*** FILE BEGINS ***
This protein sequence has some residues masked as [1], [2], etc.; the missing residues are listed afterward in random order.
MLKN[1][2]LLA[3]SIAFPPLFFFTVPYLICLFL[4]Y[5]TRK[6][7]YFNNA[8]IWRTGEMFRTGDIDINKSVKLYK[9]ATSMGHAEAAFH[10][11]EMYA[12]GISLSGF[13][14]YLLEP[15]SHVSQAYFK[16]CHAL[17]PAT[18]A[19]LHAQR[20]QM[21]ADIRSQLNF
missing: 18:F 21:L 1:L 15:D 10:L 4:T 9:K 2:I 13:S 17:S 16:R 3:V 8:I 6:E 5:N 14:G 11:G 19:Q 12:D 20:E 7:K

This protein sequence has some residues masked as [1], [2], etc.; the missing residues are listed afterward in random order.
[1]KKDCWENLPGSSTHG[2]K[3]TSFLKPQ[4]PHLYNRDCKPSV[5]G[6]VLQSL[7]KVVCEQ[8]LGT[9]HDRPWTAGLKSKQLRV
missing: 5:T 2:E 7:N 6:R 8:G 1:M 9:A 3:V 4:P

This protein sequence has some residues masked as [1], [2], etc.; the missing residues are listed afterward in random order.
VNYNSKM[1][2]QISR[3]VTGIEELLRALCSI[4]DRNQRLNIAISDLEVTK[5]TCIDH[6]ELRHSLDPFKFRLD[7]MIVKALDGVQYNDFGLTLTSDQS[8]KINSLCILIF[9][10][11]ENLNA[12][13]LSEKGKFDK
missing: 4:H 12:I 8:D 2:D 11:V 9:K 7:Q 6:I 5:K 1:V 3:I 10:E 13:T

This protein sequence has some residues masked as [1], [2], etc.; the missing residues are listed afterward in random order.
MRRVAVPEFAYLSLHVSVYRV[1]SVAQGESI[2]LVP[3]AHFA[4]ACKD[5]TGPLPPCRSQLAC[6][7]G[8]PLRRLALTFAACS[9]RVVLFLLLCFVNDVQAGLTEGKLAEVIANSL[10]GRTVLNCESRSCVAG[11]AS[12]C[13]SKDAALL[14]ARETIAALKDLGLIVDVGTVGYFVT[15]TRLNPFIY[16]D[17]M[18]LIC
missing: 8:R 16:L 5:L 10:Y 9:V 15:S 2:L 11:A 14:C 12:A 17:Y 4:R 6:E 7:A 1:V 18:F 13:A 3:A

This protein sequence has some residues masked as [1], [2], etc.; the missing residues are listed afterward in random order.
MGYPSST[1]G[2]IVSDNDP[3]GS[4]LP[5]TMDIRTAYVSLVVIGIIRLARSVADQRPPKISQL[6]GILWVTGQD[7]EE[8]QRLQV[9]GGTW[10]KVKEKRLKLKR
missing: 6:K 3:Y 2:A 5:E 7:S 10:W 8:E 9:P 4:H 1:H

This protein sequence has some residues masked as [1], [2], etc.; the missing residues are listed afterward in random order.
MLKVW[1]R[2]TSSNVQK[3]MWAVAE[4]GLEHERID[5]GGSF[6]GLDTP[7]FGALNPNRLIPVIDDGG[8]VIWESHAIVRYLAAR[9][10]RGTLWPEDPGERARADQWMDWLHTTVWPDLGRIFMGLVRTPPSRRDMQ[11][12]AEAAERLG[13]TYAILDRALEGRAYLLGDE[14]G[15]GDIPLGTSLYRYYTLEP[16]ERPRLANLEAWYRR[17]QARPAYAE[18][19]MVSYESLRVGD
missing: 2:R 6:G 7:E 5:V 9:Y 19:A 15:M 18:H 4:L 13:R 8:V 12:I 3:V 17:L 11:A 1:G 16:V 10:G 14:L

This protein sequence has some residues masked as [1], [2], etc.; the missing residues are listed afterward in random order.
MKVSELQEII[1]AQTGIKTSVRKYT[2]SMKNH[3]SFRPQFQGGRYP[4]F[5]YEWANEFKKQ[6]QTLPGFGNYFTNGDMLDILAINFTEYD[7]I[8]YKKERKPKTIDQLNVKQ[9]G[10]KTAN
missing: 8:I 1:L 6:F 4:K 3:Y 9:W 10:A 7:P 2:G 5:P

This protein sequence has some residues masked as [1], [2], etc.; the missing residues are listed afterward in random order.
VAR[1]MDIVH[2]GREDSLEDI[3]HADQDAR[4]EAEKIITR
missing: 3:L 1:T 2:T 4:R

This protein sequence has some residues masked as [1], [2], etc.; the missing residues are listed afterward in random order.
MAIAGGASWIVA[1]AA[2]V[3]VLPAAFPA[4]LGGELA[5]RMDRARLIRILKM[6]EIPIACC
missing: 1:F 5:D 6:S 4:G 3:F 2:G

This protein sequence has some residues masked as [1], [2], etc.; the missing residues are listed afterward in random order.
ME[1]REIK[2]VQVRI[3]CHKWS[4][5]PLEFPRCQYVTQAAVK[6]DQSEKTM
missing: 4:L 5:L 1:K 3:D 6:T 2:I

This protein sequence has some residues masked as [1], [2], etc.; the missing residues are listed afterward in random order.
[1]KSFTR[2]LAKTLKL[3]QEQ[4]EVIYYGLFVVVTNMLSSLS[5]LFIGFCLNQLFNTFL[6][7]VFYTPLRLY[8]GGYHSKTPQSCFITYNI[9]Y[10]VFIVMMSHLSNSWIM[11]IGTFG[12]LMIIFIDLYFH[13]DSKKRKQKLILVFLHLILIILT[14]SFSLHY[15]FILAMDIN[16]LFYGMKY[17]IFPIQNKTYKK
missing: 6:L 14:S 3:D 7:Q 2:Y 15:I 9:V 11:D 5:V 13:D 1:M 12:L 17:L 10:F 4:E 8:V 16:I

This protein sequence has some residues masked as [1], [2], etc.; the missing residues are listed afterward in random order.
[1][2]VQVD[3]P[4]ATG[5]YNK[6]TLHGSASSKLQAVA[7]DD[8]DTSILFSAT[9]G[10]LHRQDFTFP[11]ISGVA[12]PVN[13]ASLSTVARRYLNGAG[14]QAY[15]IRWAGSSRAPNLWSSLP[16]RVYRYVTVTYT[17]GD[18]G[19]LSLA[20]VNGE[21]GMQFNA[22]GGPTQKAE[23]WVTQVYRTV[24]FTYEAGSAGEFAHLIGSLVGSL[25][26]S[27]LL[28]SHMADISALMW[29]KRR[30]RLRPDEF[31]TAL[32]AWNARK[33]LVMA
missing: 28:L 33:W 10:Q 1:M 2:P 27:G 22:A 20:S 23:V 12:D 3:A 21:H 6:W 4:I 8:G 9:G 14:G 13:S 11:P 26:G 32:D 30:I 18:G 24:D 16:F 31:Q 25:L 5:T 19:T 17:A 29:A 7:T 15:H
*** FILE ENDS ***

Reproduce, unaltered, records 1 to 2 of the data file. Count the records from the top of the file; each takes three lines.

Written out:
This protein sequence has some residues masked as [1], [2], etc.; the missing residues are listed afterward in random order.
MLKN[1][2]LLA[3]SIAFPPLFFFTVPYLICLFL[4]Y[5]TRK[6][7]YFNNA[8]IWRTGEMFRTGDIDINKSVKLYK[9]ATSMGHAEAAFH[10][11]EMYA[12]GISLSGF[13][14]YLLEP[15]SHVSQAYFK[16]CHAL[17]PAT[18]A[19]LHAQR[20]QM[21]ADIRSQLNF
missing: 18:F 21:L 1:L 15:D 10:L 4:T 9:K 2:I 13:S 17:S 16:R 3:V 8:I 6:E 5:N 14:G 11:G 19:Q 12:D 20:E 7:K

This protein sequence has some residues masked as [1], [2], etc.; the missing residues are listed afterward in random order.
[1]KKDCWENLPGSSTHG[2]K[3]TSFLKPQ[4]PHLYNRDCKPSV[5]G[6]VLQSL[7]KVVCEQ[8]LGT[9]HDRPWTAGLKSKQLRV
missing: 5:T 2:E 7:N 6:R 8:G 1:M 9:A 3:V 4:P